Colonial Pipeline restarts main gasoline line Wednesday, officials say

CHARLOTTE, N.C. — Colonial Pipeline has restarted the gasoline pipeline in Alabama that was shut down after a major leak, which caused shortages and surging fuel prices across the South, including the Charlotte area, company officials said Wednesday night in a statement.

The company has estimated that up to 336,000 gallons of gasoline leaked from the line.

After restarting the line, officials said it will take several days for the fuel delivery supply chain to return to normal.

In the wake of last week's fuel pipeline leak in Alabama, the state attorney general's office has received reports of more than 1,000 incidents of price gouging at gas stations within four days.

Gov. Pat McCrory declared a state of emergency Friday in North Carolina because of a leak in a major fuel pipeline in Alabama. McCrory activated North Carolina's State Emergency Response Team Monday to coordinate with counties in need of fuel supplies.

South Carolina Gov. Nikki Haley also issued an executive order Monday afternoon that lifted federal transportation rules so fuel trucks could make deliveries as quickly as possible.

A new bypass pipeline segment was completed after the leak, Colonial Pipeline officials said Tuesday.

Some markets served by Colonial Pipeline might experience, or continue to experience, intermittent service interruptions.

Colonial Pipeline officials said they will continue to move as much gasoline, diesel and jet fuel as possible and will continue to do so until markets return to normal. The price gouging law is in effect because of the limited supplies of gasoline.

Click here for online complaint form for price gouging.

Action 9 was told that the Charlotte area is getting only about one-third of its usual amount of gas right now.

"That is incredibly positive news," McCrory said after Colonial Pipeline said a fix was in place.

He urged drivers not to rush out and fill up, saying that it only makes the situation worse.

"We're sometimes our own worst enemy in responding to a crisis like this,” McCrory said.

Drivers have been getting progressively more nervous, worried that the gas shortage will soon be a gas outage.

"I don't want to have to ride around town looking for it," driver Stephanie Hooks said.

When they find gasoline, some drivers are having to pay more for it. Action 9 checked AAA's numbers for the average price in Charlotte:

  • Last month: $1.97
  • Last week: $2.03
  • Monday: $2.19
  • Tuesday: $2.22

The attorney general's office took legal action Monday against a Greensboro-area gas station. Price gouging is defined as an "unreasonably excessive" price. There's no set percentage or dollar figure.

Officials are advising consumers that if they think they see price gouging, they should report it.

"We ask consumers to keep their receipts, to take cellphone pictures and to file written complaints with our office," Attorney General Roy Cooper said.

This is the second time since 2008 that the Charlotte area has experienced a shortage because of the pipeline.

McCrory expects problems to keep happening, because the pipeline, which is the region's main gasoline source, is old.

"We've asked in the past, when I was mayor of Charlotte when this issue came up, are there any other options, but you're talking in the billions of dollars, and questions would be where the money comes from,” McCrory said.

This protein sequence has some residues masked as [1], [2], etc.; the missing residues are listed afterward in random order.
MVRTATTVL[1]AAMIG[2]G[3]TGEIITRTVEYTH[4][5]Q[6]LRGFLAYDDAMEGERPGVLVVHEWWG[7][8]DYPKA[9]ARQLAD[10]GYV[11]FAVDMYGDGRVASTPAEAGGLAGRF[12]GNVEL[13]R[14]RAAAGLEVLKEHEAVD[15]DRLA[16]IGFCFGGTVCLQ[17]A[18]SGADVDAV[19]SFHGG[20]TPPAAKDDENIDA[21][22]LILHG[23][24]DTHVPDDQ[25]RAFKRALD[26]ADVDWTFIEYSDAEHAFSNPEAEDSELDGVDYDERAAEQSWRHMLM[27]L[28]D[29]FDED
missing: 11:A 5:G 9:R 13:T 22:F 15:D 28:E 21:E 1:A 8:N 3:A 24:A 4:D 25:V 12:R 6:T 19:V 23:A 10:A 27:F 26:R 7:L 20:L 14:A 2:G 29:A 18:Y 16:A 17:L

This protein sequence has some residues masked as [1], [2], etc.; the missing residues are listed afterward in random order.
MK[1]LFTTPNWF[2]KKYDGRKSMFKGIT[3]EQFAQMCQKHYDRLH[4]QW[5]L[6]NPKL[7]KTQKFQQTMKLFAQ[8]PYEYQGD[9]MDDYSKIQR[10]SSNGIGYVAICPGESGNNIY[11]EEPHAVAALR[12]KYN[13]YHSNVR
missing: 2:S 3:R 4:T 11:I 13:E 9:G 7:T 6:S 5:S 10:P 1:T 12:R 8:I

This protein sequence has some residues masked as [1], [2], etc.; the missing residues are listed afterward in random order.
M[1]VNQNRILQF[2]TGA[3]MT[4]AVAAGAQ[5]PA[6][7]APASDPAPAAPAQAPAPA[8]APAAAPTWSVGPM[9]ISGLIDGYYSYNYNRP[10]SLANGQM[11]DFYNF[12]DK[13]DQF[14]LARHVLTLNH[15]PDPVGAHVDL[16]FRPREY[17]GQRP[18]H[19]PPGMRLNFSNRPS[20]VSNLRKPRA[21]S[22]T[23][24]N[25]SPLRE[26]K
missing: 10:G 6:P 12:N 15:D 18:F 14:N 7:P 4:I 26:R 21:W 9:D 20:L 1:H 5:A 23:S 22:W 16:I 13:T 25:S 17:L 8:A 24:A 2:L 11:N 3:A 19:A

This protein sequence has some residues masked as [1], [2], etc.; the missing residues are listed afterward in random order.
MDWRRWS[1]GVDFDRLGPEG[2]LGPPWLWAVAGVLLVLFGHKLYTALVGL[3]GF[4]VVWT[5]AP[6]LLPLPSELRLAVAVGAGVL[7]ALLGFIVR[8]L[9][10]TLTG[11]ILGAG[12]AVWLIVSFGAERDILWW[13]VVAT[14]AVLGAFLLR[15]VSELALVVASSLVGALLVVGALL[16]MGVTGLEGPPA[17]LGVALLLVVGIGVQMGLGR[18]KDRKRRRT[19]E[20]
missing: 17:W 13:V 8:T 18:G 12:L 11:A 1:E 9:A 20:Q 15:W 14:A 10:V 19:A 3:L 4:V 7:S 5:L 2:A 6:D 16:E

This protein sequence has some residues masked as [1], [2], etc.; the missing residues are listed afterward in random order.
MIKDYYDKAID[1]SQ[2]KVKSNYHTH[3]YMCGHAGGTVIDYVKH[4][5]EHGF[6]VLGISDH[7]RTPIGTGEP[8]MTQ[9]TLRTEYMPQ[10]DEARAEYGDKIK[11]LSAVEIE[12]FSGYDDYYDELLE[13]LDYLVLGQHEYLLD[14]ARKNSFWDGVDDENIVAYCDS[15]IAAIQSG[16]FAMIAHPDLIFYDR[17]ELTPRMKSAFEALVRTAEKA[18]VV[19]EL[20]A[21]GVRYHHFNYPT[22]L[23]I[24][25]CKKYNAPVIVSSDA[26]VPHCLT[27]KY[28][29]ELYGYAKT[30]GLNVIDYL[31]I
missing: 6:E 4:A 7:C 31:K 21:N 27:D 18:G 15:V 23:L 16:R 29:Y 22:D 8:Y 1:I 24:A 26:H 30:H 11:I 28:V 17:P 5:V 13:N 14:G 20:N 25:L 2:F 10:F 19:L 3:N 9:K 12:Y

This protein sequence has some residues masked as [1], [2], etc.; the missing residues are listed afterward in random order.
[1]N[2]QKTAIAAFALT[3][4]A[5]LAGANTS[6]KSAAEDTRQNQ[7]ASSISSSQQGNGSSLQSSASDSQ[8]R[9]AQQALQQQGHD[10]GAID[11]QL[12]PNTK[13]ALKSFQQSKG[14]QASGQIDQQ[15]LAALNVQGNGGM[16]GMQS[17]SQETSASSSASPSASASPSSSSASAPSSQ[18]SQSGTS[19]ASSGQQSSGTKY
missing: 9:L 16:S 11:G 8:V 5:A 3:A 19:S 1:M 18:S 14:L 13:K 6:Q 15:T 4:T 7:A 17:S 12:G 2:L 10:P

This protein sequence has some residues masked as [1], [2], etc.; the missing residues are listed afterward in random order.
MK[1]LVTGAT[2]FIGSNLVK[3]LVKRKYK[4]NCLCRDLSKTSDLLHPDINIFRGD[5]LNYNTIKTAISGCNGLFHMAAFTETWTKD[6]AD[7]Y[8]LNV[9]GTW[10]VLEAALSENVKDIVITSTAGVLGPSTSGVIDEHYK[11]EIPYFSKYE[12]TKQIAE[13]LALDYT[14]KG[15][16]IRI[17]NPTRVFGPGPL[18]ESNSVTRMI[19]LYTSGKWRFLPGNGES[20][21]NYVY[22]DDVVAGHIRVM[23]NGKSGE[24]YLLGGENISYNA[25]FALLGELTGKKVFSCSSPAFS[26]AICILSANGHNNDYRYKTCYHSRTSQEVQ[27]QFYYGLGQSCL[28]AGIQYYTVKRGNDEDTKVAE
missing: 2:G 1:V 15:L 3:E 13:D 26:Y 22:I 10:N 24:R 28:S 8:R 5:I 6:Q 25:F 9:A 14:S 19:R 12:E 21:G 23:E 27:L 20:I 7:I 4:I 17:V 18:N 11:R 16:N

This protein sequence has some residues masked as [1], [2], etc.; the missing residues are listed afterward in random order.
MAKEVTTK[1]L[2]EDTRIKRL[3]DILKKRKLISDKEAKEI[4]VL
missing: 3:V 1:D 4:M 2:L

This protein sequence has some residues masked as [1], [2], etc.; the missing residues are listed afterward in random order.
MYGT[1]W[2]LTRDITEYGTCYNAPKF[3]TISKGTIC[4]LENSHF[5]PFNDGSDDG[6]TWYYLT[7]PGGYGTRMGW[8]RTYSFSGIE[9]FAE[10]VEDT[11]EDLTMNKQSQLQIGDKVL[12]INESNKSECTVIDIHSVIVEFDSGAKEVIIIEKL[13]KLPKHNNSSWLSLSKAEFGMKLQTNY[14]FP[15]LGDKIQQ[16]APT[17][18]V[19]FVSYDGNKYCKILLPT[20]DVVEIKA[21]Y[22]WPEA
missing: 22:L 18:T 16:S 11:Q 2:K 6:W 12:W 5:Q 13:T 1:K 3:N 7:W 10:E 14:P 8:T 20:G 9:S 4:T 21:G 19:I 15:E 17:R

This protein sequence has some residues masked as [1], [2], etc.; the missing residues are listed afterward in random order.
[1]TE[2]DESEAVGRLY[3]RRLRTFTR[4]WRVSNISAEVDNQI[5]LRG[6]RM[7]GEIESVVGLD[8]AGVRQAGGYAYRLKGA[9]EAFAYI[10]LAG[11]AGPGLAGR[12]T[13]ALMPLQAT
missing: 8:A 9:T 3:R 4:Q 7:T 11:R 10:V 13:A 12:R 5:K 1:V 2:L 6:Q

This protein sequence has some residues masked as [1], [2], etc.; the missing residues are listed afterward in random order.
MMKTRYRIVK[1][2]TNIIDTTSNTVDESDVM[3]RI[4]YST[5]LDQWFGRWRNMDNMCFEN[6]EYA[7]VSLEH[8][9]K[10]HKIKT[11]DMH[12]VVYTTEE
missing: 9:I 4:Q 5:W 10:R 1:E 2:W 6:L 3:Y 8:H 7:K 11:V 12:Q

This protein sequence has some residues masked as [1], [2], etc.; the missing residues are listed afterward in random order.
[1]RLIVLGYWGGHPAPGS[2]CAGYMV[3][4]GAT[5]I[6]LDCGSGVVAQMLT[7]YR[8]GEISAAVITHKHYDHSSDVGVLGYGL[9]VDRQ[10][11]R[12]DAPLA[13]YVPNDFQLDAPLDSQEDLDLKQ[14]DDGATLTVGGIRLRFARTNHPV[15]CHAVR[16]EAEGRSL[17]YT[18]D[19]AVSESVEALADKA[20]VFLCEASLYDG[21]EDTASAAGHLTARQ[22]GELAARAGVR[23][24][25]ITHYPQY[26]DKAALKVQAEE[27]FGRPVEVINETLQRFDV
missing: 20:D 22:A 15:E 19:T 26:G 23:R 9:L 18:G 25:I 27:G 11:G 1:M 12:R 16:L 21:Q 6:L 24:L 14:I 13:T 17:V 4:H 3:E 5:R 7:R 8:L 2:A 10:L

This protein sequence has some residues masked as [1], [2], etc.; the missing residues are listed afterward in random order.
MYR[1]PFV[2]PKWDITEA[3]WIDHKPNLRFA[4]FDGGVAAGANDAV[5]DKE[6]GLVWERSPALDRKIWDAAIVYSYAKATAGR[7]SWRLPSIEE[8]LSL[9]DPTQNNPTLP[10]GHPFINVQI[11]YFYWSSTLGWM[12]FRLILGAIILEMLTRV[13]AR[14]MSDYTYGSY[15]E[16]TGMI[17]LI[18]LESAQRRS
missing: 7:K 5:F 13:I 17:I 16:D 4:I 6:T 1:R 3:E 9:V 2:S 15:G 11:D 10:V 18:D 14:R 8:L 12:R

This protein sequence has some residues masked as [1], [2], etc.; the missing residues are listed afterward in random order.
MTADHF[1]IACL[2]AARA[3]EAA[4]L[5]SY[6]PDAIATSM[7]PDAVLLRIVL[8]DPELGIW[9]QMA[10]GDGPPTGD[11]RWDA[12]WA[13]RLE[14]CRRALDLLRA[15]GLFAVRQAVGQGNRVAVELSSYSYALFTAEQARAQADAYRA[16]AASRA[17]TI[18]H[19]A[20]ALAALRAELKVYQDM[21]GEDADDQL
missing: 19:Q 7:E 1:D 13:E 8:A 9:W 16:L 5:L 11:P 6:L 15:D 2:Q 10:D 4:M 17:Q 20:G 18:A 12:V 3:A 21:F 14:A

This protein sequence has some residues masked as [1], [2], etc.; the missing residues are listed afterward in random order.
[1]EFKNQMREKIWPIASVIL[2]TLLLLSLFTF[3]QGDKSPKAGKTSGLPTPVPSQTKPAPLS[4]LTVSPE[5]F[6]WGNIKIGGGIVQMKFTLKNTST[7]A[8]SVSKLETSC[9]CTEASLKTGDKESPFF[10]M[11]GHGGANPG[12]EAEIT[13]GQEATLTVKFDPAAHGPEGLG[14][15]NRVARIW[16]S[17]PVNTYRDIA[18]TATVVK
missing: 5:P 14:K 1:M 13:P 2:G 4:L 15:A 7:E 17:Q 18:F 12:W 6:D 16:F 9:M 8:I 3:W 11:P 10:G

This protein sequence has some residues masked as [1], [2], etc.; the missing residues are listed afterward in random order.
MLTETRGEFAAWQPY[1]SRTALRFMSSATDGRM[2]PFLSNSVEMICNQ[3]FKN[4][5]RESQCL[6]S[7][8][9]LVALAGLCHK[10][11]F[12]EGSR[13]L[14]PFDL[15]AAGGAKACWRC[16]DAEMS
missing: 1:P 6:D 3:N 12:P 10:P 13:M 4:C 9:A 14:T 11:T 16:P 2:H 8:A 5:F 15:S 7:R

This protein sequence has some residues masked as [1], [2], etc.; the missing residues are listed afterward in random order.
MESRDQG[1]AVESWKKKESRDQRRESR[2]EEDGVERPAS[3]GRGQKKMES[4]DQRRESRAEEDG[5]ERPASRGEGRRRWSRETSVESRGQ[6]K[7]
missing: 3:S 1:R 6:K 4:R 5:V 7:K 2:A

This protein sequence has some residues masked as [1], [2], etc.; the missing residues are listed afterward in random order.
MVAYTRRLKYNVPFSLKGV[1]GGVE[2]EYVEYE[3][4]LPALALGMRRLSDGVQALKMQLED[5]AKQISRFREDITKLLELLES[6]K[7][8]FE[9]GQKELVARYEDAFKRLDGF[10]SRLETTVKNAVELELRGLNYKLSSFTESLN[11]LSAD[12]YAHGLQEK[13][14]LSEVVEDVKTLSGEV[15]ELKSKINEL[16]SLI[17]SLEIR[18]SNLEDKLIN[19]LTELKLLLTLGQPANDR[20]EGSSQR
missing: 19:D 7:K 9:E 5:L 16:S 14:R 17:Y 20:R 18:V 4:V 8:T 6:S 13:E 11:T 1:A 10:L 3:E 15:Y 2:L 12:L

Timeline of events:

  • Sept. 9 - Colonial Pipeline officials discover a leak in the pipeline in Helena, Alabama. An estimated 6,000 to 8,000 barrels were spilled in a remote area of Shelby County.
  • Sept. 15 - Gov. Pat McCrory issues an executive order temporarily waiving hours of service restrictions for fuel vehicles traveling in and through the state in order to help prevent disruptions and backups at major fuel distribution hubs.
  • Sept. 16 - McCrory issues a second executive order that waives additional trucking restrictions and protects consumers from price gouging at the fuel pumps. Both executive orders remain in place for 30 days or until they are canceled.
  • Sept. 17 - Colonial Pipeline reveals that it would construct a bypass line around the leak site to restore completely Line 1 deliveries.
  • Sept. 18 - Colonial Pipeline leaders tell North Carolina emergency officials that they expect to have the pipeline bypass built by mid- to late week. Upon completion of the bypass, it will take several days for fuel flow levels to return to normal.
  • Sept. 20 - Colonial Pipeline leaders say they have installed a bypass and will start the main line Wednesday.

McCrory signs executive order

Channel 9 was the first to learn there was a leak in the Colonial Pipeline, which runs from Texas up the East Coast and delivers gas directly to Charlotte. The leak is causing a shortage of gas and higher costs at the pump.

Tennessee, Virginia, Georgia, South Carolina and Alabama are also under a states of emergency.

McCrory signed an executive order Thursday temporarily waiving hours of service restrictions for fuel vehicles traveling in and through North Carolina. The move was aimed at helping prevent disruptions and backups at major fuel distribution hubs during the next several days as crews repair the Colonial Pipeline leak. He signed another executive order on Friday declaring the state of emergency.

McCrory wrote in a statement:

"We are working with state and national officials to make sure North Carolina is not impacted by this leak. This executive order will help protect our motorists from excessive gas prices and ensure an uninterrupted supply of fuel that is essential for the health, safety and economic well-being of businesses, consumers and visitors in North Carolina."

To check gas prices around the area, click here.

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